Home Local News WATCH: Taylor parker murder trial recap

WATCH: Taylor parker murder trial recap

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BOWIE COUNTY, Texas (KTAL/KMSS) – KTAL NBC 6 Digital Anchor Brittany Defran and court reporter Carolyn Roy break down the testimony and evidence presented this week in the capital murder trial of Taylor Parker taking place in Bowie County.

KTAL NBC 6 Digital Anchor Brittany Defran is sitting down Friday afternoon at 4 p.m. with Carolyn Roy, who has been in the courtroom since the trial began. Watch live in the player above or join the conversation on the KTAL NBC 6 Facebook page.

Prosecutors spent the first week of laying out the timeline leading up to the murder and establishing a motive: that Parker faked her pregnancy to keep her boyfriend from leaving her.

This week, they focused on presenting evidence to the jury that places Parker at the crime scene and proves she faked her pregnancy. On Thursday, jurors reviewed photos and video as former Bowie County Sheriff’s Office investigator Chad Ford walked them through the crime scene.

There were blood drops in the driveway and bloody drag marks in the garage. Hancock was face-down on the living room floor in a pool of blood. He said some of it was still wet and some of it was starting to coagulate. There were bloody shoe prints throughout the scene.

“It was probably the bloodiest crime scene I’ve ever been to,” said Ford.

Hancock’s right arm was under her forehead. Her left arm was outstretched over her head. Ford testified that he could see apparent puncture stab wounds and a cut in her side deep enough to expose layers of fat. It was clear her injuries were not survivable. There were no signs of life. Paramedics never entered the house, Ford said, because they wanted to preserve the crime scene.

“It was a very shocking crime scene,” Ford said on the stand. “I believe the statement was, ‘No one could have survived that.”

They didn’t realize immediately that the baby had been taken. But when someone told Ford that she was pregnant, he tried to crouch down to see if the baby was gone without disturbing the crime scene before evidence could be logged and collected. Her belly should have been rounded and firm. Instead, it was sunken in.

He went back outside to find out what trimester she was in. When he learned she was 36 weeks along, he called LifeNet back to the scene.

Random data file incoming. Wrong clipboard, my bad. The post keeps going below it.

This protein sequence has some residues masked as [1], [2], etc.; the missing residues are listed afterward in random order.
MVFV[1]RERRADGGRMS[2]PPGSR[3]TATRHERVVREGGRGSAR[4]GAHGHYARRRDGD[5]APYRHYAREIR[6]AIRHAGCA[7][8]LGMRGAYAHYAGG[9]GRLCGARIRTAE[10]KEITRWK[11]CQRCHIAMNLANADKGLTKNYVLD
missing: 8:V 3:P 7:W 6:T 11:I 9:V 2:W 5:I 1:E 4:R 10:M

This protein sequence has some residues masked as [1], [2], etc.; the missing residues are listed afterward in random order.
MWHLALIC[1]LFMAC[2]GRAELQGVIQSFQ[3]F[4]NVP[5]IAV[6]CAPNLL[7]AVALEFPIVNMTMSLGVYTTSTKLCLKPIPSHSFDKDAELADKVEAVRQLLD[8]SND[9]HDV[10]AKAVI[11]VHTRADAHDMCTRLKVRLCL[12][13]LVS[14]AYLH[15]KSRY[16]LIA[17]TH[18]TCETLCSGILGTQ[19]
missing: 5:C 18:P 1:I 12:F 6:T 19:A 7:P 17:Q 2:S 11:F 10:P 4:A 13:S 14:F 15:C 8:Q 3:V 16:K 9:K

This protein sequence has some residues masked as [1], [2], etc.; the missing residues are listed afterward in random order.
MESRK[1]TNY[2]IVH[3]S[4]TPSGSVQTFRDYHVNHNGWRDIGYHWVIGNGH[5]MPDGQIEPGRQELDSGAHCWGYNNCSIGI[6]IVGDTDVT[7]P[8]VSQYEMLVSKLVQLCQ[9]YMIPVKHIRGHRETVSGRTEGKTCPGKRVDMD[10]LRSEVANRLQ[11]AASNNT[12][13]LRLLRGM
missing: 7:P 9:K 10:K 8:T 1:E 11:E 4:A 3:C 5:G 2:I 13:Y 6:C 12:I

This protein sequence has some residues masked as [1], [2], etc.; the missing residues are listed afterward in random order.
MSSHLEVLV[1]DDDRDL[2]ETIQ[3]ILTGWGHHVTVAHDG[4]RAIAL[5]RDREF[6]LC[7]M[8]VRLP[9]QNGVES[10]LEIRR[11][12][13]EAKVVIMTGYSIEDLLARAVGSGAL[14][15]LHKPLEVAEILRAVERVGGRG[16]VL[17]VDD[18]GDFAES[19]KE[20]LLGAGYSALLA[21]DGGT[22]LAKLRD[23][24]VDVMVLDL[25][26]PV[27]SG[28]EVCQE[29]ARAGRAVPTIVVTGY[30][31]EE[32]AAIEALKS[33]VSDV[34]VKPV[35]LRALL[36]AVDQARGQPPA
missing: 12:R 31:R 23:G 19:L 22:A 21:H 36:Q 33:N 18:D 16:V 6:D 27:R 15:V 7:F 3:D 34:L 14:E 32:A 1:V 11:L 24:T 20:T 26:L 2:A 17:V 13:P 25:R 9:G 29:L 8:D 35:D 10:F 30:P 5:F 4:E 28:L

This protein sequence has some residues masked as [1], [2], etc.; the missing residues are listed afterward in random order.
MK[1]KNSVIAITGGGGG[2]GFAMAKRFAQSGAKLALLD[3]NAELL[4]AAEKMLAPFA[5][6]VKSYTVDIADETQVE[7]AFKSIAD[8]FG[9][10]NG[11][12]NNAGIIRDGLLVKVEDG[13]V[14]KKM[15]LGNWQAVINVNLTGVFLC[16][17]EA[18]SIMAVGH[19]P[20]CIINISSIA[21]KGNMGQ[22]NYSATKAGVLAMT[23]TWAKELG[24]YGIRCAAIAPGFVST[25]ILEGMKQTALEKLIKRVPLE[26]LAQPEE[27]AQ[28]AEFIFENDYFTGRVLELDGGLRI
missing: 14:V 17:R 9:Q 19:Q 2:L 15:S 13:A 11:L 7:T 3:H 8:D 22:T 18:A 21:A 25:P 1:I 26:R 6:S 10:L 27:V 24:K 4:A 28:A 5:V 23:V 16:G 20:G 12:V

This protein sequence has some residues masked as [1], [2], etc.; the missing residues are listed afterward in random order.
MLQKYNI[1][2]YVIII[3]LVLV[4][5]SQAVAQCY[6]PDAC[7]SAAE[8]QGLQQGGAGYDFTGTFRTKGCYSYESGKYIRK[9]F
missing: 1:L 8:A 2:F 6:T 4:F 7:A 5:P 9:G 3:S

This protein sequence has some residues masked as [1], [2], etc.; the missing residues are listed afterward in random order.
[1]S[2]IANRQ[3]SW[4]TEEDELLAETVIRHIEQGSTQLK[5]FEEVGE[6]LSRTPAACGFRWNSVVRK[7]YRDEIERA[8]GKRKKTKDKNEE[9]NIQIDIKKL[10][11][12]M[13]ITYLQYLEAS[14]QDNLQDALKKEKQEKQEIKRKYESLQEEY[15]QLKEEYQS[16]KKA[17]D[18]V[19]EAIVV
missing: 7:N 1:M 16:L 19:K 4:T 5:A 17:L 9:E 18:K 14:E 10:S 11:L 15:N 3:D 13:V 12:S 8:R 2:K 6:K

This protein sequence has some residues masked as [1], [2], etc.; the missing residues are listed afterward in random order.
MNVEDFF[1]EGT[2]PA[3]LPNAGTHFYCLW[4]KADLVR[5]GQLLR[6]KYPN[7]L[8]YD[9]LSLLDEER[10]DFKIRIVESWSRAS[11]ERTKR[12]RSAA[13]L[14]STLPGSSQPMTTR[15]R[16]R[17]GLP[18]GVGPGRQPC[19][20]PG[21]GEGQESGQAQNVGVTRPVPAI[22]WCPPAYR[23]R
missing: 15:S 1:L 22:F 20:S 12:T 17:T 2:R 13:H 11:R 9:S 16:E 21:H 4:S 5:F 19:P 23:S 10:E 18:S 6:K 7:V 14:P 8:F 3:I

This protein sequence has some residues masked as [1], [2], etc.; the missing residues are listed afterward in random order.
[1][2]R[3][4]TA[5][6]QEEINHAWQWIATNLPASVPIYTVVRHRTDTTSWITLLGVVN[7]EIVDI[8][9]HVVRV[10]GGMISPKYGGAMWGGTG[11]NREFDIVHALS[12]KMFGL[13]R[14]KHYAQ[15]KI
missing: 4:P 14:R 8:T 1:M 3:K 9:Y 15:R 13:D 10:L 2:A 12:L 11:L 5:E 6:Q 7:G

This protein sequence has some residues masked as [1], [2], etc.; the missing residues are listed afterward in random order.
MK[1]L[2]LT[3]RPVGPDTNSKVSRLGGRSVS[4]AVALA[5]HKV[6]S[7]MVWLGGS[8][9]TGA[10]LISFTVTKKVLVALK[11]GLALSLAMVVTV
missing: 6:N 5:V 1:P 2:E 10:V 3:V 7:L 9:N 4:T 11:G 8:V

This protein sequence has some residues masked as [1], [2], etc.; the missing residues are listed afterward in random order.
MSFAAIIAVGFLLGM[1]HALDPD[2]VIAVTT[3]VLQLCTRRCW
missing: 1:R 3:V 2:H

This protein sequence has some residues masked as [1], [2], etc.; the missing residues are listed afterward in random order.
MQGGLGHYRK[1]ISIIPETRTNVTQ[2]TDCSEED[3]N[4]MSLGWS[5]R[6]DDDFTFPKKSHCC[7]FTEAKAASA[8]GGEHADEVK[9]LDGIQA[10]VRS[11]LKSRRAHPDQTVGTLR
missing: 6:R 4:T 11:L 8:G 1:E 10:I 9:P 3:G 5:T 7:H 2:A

Video recorded at the scene and played in court Thursday showed LifeNet paramedic Jarrod Nall rolling Hancock’s body over and checking for a baby. Her belly was cut wide open, and there was no baby.

Ford says it all broke loose from there. He put out the call to alert every hospital, clinic, and women’s health facility within 100 miles. At the same time, 13.5 miles away in De Kalb, LifeNet EMT Paramedic Elton Crosswood was trying to get baby Braxlynn’s heart beating.

Nall says he heard that call on the police radio.

“I heard one of our units responded earlier to an infant cardiac arrest. I just kind of filed it away. We don’t have to deal with deceased babies that often, so it’s notable. It was all very suspicious to me,” Nall testified. “Several things that don’t happen that often in a short period of time were happening.”

So, Nall says, he says he reached out the crew that transported the baby.

“Our DOE was pregnant and had no baby,” Crosswood recalls Nall telling him.

Before he even had to ask, Crosswood told him something was not right about the woman claiming to be the baby’s mother. He did not believe she had just given birth. The placenta was down her pants, and she was refusing to let doctors examine her.

“It was more than enough for me to think, ‘Oh my God, this is all connected,” Nall testified.

Nall’s next call was to the New Boston Police Department. But someone else had already made the connection and investigators were on their way to the hospital in Idabel.

Crosswood told the doctors, who examined Parker and determined she had not just given birth.

The state is expected to wrap up its case next week. After that, it will be up to Parker‘s attorneys to present their case in her defense. So far, jurors have heard from 50 witnesses and more than 200 pieces of evidence.

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